En las reseñas que leí de este libro, lo presentaban como un tratado histórico del período clásico escrito de una forma divulgativa y novelada. Como entusiasta de la historia decidí leerlo, sin embargo el libro no se corresponde en absoluto con lo esperado.

Si bien la narración y la escritura son fluidas y accesibles, el tratamiento de la historia es profundo. Define, acota, discute y compara cada ínfimo detalle relativo al período histórico a tratar. Esto lo convierte en un gran libro de histori
What I learned from this book is that huge overviews of time periods, no matter how well-written, cannot save themselves from sounding like lists of names and dates. I'm not going to read books like this anymore. I'll pick specific things from interesting times and focus in on them instead. Not your fault, Robin Lane Fox! Good effort!
Sep 04, 2007 Kelly marked it as to-read  ·  review of another edition
Shelves: owned
Also just ordered from Amazon. Ancient world kick continues!
This was a book that I have struggled to finish, having got about halfway through in my first attempt, before ignoring it for a while, and then finally deciding to restart from the beginning, which still took more of a dedicated effort to follow all the way through than many books would require for me. It is not very well-tied together, I find, and the author follows the chronology of the narrative through an indirect, thematic focus which emphasizes a particular theme along the series of event ...more
THE CLASSICAL WORLD: An Epic History from Homer to Hadrian. (2006). Robin Lane Fox. ****.
This is not a book with which to curl up next to your fireplace on a frosty winter night, it’s much too full of information for that. The author, a Reader in Ancient History at Oxford University, has managed to cover a huge time period of people and events around the ancient Mediterranean. This is, also, not a book that can be read straight through. I managed to sample those chapters of interest to me, and i
Absolutely wonderful! Fox has written a superb book on the classical world from the time of Homer (c. 800 BC) to the reign of the Emperor Hadrian (c. 120-140 AD). Staying away from a purely story form of telling the history of this time, Fox mixes historical detail with some historical sociology of both Ancient Greece and Ancient Rome within clearly defined time periods (ex. the differences between Archaic Greece, Classical Greece, and Hellenistic Greece). He does this by revolving around three ...more
This was a truly wonderful book. I do not mean to gush but despite being well aware of Robin Lane Fox's credentials as a respected Classicist. The pure scale of the work blew me away, and the attention to detail that is in evidence throughout the book, a testimony to the author’s research no doubt.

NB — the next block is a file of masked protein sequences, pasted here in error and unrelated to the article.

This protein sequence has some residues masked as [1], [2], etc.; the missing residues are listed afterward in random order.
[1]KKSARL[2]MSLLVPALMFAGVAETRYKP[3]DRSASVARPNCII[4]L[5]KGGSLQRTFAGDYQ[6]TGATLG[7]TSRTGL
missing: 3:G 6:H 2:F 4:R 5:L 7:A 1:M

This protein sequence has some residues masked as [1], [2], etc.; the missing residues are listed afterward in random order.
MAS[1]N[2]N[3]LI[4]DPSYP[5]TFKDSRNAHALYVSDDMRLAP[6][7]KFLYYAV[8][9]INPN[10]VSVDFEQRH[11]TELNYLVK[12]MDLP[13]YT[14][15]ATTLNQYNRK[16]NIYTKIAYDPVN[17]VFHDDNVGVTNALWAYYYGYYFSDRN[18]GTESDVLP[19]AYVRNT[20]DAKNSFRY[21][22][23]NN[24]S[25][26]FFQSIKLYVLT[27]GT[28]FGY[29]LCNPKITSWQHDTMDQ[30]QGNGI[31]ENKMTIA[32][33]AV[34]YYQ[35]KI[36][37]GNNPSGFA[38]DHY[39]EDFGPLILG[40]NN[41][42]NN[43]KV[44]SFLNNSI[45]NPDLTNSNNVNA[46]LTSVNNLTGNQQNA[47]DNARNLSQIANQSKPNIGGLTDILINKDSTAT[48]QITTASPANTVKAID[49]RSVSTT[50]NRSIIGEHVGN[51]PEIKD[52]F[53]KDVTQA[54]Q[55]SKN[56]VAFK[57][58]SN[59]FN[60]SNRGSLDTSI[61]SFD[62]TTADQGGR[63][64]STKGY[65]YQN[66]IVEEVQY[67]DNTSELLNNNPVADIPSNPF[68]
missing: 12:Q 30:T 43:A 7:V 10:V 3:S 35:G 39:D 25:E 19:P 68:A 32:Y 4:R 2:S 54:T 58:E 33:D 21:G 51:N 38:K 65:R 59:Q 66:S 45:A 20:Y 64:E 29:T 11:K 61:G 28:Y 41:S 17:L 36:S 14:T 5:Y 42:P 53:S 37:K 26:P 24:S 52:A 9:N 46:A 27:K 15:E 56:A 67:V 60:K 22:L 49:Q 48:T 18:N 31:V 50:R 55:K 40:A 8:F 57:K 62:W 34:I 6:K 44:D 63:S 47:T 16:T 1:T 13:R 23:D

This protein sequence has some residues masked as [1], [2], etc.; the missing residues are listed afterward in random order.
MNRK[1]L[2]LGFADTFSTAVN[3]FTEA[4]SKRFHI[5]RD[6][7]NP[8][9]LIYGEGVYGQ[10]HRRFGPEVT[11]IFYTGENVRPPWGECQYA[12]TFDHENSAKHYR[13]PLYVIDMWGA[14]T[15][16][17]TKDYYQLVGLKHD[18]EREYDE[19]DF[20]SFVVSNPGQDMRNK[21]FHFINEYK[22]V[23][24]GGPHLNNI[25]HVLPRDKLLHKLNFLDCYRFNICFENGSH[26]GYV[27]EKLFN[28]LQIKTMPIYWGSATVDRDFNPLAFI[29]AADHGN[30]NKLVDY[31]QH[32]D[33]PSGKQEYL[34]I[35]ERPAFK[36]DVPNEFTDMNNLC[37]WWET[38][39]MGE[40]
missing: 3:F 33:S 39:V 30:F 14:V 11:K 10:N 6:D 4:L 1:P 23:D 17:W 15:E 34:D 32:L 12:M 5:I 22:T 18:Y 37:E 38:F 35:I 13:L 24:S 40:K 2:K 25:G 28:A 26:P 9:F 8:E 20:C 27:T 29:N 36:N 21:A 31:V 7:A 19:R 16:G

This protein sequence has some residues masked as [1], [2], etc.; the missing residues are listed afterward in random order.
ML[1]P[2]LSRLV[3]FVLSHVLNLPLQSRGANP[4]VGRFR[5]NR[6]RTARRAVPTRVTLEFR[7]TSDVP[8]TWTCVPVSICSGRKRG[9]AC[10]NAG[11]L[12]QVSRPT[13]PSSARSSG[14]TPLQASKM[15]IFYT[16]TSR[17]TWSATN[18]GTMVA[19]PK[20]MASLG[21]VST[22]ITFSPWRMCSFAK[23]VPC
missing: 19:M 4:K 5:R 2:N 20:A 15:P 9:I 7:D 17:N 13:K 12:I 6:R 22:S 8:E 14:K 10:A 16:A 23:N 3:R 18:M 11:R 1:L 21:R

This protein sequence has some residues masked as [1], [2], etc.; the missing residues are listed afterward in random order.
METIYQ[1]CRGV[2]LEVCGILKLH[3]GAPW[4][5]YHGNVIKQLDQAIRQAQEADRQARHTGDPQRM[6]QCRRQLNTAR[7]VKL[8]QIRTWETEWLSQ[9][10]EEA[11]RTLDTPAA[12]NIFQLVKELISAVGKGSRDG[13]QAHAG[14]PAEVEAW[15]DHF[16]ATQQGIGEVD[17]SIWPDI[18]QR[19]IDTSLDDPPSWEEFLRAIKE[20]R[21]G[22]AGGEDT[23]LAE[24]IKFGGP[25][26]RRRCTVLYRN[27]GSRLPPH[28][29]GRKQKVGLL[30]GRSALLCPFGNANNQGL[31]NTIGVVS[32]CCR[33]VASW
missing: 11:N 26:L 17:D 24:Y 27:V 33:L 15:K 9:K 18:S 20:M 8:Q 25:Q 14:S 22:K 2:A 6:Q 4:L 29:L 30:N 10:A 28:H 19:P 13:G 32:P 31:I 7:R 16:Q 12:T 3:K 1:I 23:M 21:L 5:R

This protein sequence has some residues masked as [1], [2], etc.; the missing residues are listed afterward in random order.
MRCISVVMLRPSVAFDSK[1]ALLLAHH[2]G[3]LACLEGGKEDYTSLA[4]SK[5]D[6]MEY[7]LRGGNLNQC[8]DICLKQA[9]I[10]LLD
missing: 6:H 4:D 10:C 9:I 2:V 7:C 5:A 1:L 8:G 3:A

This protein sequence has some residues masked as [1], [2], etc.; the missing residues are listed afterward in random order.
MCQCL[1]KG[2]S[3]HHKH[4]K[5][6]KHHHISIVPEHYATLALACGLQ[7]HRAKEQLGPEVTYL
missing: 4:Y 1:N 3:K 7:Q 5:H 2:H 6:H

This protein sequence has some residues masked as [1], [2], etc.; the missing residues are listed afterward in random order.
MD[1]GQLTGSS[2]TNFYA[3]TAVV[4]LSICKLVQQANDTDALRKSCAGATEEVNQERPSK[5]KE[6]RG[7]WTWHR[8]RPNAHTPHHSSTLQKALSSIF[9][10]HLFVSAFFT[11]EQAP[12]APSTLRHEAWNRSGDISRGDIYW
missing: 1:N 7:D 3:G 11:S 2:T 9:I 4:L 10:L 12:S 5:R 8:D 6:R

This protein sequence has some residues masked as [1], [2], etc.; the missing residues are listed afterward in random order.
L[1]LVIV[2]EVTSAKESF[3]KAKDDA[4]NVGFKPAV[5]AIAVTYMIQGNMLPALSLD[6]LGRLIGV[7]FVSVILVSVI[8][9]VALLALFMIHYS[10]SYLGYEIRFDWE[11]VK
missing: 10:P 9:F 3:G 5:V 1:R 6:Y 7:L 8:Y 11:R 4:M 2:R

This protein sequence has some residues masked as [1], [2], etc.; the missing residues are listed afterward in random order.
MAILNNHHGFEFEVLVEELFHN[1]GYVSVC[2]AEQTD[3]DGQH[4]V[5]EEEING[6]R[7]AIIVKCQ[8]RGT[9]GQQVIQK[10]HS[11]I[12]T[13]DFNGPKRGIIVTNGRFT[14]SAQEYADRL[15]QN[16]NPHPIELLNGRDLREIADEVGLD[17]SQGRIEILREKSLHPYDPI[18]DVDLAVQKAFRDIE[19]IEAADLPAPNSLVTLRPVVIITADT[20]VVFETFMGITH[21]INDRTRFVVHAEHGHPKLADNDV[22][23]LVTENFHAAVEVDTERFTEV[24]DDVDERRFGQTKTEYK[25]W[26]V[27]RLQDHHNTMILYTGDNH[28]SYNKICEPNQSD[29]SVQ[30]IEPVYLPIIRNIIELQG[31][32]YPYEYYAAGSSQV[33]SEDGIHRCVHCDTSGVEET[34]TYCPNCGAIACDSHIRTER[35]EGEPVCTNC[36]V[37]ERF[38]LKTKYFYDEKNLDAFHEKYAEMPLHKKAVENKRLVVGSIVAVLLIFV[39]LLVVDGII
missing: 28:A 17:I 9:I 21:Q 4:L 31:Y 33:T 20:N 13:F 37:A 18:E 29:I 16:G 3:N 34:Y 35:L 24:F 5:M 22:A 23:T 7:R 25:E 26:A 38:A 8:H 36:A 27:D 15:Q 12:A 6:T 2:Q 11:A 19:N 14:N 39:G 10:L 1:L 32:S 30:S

The book takes on a whirlwind ride. Starting from the beginnings of Western Civilisation in the archaic period or the so-called 'Dark Ages' of Greek history, the book continues on right through to the
Lane Fox's book is probably the best one volume history in English of the nine centuries centered on the Mediterranean that stretch from the "pre-classical classical" world of the blind poet to the satirist Juvenal when Rome ruled the world from Britain to the Red Sea. Knowing a bit of the Greeks--Homer (of course) lots of Plato, not much Aristotle; Thucydides but not Herodotus; Aeschylus, Sophocles, Euripides; some of Alexander's campaigns and much less of the Romans, based on mostly on spottil ...more
David Nusinow
This book was more of a slog for me than it should have been. I have to agree wholly with Kontika's review in that the first Greek half of the book is far weaker. Unfortunately, knowing less about Greek history than Roman, this is the half I was more interested in. It's clear that the author is a real expert on Greek history, but because of this he frequently gets bogged down addressing contentious questions that plague his field. This goes against the idea of a single high-level introductory ov ...more
Low 5. The author provides a wonderful, comprehensive, yet digestible, history of the classical worlds of Greece and Rome. No exact date exists to map the rise of the ‘polis’, or city state, which dominated the classical stage but Lane Fox believes this development took place between 950-700BC. Though no national country existed, these communities of warriors did share a common language and religious beliefs. Potential for domestic disorder over limited available land was offset by the opportuni ...more
Darran Mclaughlin
I though this was a great general history of ancient Greece and Rome. It makes fascinating and entertaining reading. Greece and Rome are contextualised within the network of their neighbours, allies and enemies, Egypt, Persia, Carthage, the Gauls, the Jews and the Germanic tribes. Well worth reading.

Update 29/03/13. Upon a second reading I would add that I much prefer the Greeks to the Romans generally. Fox seems a little unimpressed by Augustus. He writes about him as being a bit of a coward an
Francisco Câmara Ferreira
Very well written and informative (if not a bit bulky) review of the history of ancient Greece and Rome roughly from the period when Homer wrote its Iliad and Odyssey (~750 BCE) to the ruling of Roman emperor Hadrian (~130 CE): what the author refers to as the "Classical period". Lane Fox writes the book around the topics of "freedom", "justice" and "luxury", and what these ideas actually meant to the ancient Greeks and Romans. This book had definitely allowed me to exponentially increase my (de ...more